Write Like No One Is Reading

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“You’ve got to sing like you don’t need the money. Love like you’ll never get hurt. You’ve got to dance like nobody’s watchin’. It’s gotta come from the heart if you want it to work.” ~ Come from the Heart by Susanna Clark and Richard Leigh

I’m sure you’ve heard the quote above or a variation of it. These are words to live by—if we can.

Today I’m adding:

Write like no one is reading, create like no one cares, and do whatever you’d love to do like you’ve never failed before.

I’ll focus on writing, but the idea can apply to anything.

The thought of writing just for oneself is a fine one—if I’m writing in a private diary. But when the writing is published for the whole world to see, can we apply the same principle?

This month marks the fifth anniversary of creating ONE WITH NOW. I’ve been writing and sharing on this platform for five years, and published more than 260 articles so far.

Five years is a big deal that’s worthy of reflection and examination. Was it worth it?

The purposes of this article is to share a few thoughts and impressions about putting yourself out there for the whole world to see (and possibly judge).

Like anything in life, there are advantages and disadvantages to writing and sharing.

Let’s start with the positives of writing.

The bright side of writing and publishing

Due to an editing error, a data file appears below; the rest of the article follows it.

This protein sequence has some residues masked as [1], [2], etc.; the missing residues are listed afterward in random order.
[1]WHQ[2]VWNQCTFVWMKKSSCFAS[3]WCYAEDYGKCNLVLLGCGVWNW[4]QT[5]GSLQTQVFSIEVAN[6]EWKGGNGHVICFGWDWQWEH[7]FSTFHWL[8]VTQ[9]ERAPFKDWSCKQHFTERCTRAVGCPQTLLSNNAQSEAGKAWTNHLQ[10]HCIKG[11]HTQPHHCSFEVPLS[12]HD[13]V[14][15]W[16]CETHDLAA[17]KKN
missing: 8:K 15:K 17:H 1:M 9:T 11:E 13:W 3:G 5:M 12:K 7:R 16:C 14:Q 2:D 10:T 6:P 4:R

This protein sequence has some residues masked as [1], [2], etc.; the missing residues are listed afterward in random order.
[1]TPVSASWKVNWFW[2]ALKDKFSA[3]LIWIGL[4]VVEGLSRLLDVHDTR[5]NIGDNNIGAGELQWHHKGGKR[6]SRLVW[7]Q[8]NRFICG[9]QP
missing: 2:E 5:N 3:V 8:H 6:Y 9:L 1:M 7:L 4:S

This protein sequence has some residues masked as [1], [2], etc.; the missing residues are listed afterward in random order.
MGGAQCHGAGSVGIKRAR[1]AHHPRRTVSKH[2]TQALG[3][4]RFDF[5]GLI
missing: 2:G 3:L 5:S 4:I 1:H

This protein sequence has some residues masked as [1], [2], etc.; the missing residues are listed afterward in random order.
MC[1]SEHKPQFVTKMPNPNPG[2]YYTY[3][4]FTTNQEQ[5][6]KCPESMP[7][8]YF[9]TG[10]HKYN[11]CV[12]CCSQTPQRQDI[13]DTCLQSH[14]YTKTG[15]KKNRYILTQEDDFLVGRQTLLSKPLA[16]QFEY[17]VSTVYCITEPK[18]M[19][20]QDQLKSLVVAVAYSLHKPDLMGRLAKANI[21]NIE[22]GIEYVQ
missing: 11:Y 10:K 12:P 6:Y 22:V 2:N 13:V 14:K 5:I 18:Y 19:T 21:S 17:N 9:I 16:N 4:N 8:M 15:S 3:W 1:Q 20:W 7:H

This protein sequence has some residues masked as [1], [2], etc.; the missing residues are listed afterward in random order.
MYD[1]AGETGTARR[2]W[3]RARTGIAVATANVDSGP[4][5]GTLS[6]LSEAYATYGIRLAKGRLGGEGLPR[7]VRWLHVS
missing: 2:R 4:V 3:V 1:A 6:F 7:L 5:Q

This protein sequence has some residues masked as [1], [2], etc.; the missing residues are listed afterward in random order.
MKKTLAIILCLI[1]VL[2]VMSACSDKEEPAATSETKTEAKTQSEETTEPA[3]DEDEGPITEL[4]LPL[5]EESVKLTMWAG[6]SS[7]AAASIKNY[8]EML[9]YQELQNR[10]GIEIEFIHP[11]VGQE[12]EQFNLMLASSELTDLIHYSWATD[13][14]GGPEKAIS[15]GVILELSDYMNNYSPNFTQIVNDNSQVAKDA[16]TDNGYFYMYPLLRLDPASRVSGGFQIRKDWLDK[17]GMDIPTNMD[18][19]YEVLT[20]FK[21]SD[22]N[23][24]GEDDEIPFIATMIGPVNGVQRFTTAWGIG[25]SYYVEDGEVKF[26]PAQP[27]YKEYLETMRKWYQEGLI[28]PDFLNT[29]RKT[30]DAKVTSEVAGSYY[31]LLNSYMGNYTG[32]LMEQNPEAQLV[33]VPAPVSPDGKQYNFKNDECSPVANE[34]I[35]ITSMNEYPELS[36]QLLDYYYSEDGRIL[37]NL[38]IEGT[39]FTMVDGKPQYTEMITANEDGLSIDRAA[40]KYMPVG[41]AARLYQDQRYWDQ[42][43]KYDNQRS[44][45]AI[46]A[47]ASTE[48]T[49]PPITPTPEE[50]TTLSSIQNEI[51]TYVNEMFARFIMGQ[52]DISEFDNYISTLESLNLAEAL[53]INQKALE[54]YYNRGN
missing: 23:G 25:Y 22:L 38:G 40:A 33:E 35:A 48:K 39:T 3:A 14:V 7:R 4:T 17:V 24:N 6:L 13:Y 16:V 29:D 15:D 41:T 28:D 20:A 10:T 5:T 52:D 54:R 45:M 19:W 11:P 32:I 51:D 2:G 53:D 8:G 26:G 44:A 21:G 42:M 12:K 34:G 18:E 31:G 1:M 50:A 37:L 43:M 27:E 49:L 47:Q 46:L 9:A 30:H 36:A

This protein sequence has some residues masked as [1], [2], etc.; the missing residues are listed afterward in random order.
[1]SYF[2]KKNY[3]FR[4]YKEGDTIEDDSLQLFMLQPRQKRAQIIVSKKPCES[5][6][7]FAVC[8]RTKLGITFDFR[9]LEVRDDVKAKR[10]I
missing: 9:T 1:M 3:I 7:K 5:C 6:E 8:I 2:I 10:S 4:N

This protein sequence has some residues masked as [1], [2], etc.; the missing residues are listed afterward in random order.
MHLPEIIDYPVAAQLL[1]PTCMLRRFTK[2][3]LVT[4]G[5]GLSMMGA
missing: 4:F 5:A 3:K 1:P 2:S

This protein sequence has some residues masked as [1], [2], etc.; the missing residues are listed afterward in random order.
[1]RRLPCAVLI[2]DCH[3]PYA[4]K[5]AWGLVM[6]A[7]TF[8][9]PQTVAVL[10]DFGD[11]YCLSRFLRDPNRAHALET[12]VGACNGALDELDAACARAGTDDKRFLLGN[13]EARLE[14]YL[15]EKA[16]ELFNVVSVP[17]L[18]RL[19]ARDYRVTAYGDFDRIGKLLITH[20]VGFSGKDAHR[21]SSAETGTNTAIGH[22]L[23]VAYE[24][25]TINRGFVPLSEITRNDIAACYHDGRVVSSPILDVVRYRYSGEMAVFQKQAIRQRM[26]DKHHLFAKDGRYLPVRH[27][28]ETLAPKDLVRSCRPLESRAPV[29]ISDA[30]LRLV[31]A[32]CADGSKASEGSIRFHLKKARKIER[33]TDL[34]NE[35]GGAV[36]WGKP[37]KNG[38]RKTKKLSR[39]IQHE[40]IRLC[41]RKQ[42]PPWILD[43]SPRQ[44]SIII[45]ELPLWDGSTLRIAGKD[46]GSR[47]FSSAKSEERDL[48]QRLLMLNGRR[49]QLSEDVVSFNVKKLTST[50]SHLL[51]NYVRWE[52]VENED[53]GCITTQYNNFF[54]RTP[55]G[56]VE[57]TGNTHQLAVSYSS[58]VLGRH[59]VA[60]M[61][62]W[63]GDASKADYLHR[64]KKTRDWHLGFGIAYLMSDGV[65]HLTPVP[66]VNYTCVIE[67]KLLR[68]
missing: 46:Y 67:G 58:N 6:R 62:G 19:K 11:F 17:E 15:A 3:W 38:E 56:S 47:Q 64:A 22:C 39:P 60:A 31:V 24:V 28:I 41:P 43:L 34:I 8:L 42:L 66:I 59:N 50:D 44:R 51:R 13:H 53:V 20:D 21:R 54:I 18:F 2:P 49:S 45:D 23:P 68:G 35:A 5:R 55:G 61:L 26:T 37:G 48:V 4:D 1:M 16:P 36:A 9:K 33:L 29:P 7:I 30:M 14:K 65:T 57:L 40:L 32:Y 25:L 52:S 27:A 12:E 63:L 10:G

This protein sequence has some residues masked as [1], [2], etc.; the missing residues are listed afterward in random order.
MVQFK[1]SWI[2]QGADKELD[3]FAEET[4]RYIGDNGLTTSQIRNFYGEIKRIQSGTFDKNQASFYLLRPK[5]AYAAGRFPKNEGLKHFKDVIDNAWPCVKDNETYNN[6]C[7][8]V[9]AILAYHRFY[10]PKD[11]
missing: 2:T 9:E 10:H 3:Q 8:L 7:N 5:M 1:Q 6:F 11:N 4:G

We all have the desire to express who we are. Some use words, others use music, painting, work or vocation, family, or community.

Writing as a medium of expression has tremendous benefits.

Actually …

Writing transforms your life.

This is not the OMG personality makeover that happens overnight. It’s a subtle change that takes place over months and even years. The areas that are most affected are:


Writing on a regular basis improved self-discipline, for me. I’m pretty lax, most of the time, and tend to procrastinate a lot, especially when there is no outside accountability.

But knowing that I’ve committed to writing four articles a month makes me do it—even if no one reads, or no one cares. This commitment has trickled into other areas of my life, and I’m grateful for that.

Awareness and clarity

Writing takes thoughts (random, intentional, cohesive, and ramblings) and puts them in structured physical form.

Writing is like having a conversation that’s recorded and played over and over till it sounds just about right. Every thought is scrutinized and examined before it becomes an idea worth sharing. And when it’s done, there is a bit of clarity about the subject. It may not be enough to change my own behavior, but it is a strong reminder.

More than a few times I’ve dealt with situations that triggered an inner dialogue and questions like: Didn’t you write about this? What would you tell yourself to do? How do you want to deal with it now?

These questions are very helpful in focusing on the situation, stepping out of programmed reactions, and choosing a response—consciously.

Embracing vulnerability

When we write and put something out for the whole world to see, we’re putting part of ourselves out there with it. Anyone can contact me and rip me to pieces. It doesn’t happen often (I’m not that famous :) ) but it’s always a possibility.

Being okay with one aspect of criticism thickens the skin. I’m less sensitive to criticism now than I was a few years back.

Being comfortable with possible rejection, judgment, and criticism is a life skill that applies to any situation.

These three benefits alone make writing and sharing worth the effort.